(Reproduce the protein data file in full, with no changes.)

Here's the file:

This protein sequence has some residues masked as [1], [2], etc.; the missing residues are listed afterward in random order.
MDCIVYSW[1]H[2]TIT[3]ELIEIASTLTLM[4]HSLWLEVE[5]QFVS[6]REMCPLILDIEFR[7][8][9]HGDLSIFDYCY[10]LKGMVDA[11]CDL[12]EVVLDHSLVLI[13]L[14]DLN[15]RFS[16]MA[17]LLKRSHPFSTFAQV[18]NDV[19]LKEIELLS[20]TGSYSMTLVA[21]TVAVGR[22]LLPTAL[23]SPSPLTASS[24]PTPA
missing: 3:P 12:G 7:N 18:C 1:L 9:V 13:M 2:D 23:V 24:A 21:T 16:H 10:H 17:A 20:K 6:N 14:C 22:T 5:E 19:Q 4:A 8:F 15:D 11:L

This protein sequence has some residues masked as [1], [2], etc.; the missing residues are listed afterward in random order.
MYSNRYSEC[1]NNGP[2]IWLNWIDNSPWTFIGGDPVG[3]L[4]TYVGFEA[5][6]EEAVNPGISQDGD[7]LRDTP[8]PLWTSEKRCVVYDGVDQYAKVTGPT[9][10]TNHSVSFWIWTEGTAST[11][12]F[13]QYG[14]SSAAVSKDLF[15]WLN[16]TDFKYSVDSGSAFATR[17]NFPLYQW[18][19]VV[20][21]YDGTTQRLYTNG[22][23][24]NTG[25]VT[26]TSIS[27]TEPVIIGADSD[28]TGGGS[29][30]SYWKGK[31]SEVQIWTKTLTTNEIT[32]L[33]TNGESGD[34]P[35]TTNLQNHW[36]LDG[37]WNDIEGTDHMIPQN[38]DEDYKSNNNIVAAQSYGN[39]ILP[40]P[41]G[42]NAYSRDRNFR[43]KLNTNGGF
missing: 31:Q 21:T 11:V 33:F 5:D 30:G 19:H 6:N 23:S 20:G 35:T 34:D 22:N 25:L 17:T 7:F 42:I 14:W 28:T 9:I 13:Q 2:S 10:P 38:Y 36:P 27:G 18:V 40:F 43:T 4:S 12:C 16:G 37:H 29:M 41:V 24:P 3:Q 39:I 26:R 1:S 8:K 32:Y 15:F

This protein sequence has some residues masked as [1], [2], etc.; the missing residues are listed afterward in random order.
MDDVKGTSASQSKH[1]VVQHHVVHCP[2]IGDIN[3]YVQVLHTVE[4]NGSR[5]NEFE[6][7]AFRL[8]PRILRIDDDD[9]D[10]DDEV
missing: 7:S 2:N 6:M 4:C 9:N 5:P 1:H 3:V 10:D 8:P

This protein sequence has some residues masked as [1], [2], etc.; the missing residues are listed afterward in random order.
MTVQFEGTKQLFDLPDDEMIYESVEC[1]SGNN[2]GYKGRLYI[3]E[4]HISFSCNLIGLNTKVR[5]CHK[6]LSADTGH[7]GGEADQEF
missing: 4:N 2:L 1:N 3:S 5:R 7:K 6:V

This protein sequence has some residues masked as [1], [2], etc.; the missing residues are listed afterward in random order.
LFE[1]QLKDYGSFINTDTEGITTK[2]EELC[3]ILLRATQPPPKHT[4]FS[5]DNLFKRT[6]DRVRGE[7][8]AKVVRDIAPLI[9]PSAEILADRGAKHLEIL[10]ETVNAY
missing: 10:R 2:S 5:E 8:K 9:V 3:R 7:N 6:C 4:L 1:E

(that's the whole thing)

This protein sequence has some residues masked as [1], [2], etc.; the missing residues are listed afterward in random order.
MDCIVYSW[1]H[2]TIT[3]ELIEIASTLTLM[4]HSLWLEVE[5]QFVS[6]REMCPLILDIEFR[7][8][9]HGDLSIFDYCY[10]LKGMVDA[11]CDL[12]EVVLDHSLVLI[13]L[14]DLN[15]RFS[16]MA[17]LLKRSHPFSTFAQV[18]NDV[19]LKEIELLS[20]TGSYSMTLVA[21]TVAVGR[22]LLPTAL[23]SPSPLTASS[24]PTPA
missing: 3:P 12:G 7:N 18:C 1:L 9:V 13:M 2:D 23:V 24:A 21:T 16:H 10:H 17:A 20:K 6:N 14:C 22:T 5:E 19:Q 4:A 8:F 15:D 11:L

This protein sequence has some residues masked as [1], [2], etc.; the missing residues are listed afterward in random order.
MYSNRYSEC[1]NNGP[2]IWLNWIDNSPWTFIGGDPVG[3]L[4]TYVGFEA[5][6]EEAVNPGISQDGD[7]LRDTP[8]PLWTSEKRCVVYDGVDQYAKVTGPT[9][10]TNHSVSFWIWTEGTAST[11][12]F[13]QYG[14]SSAAVSKDLF[15]WLN[16]TDFKYSVDSGSAFATR[17]NFPLYQW[18][19]VV[20][21]YDGTTQRLYTNG[22][23][24]NTG[25]VT[26]TSIS[27]TEPVIIGADSD[28]TGGGS[29][30]SYWKGK[31]SEVQIWTKTLTTNEIT[32]L[33]TNGESGD[34]P[35]TTNLQNHW[36]LDG[37]WNDIEGTDHMIPQN[38]DEDYKSNNNIVAAQSYGN[39]ILP[40]P[41]G[42]NAYSRDRNFR[43]KLNTNGGF
missing: 31:Q 21:T 11:V 33:F 5:D 30:G 19:H 6:N 23:S 20:G 35:T 34:D 22:N 25:L 17:T 7:F 42:I 14:W 28:T 9:I 13:Q 2:S 10:P 38:Y 36:P 27:G 18:V 40:F 43:T 4:S 12:C 16:G 37:H 29:M 41:V 24:P 3:Q 39:I 26:R 1:S 8:K 32:Y 15:F

This protein sequence has some residues masked as [1], [2], etc.; the missing residues are listed afterward in random order.
MDDVKGTSASQSKH[1]VVQHHVVHCP[2]IGDIN[3]YVQVLHTVE[4]NGSR[5]NEFE[6][7]AFRL[8]PRILRIDDDD[9]D[10]DDEV
missing: 7:S 2:N 6:M 4:C 9:N 5:P 1:H 3:V 10:D 8:P

This protein sequence has some residues masked as [1], [2], etc.; the missing residues are listed afterward in random order.
MTVQFEGTKQLFDLPDDEMIYESVEC[1]SGNN[2]GYKGRLYI[3]E[4]HISFSCNLIGLNTKVR[5]CHK[6]LSADTGH[7]GGEADQEF
missing: 4:N 2:L 1:N 3:S 5:R 7:K 6:V

This protein sequence has some residues masked as [1], [2], etc.; the missing residues are listed afterward in random order.
LFE[1]QLKDYGSFINTDTEGITTK[2]EELC[3]ILLRATQPPPKHT[4]FS[5]DNLFKRT[6]DRVRGE[7][8]AKVVRDIAPLI[9]PSAEILADRGAKHLEIL[10]ETVNAY
missing: 10:R 2:S 5:E 8:K 9:V 3:R 7:N 6:C 4:L 1:E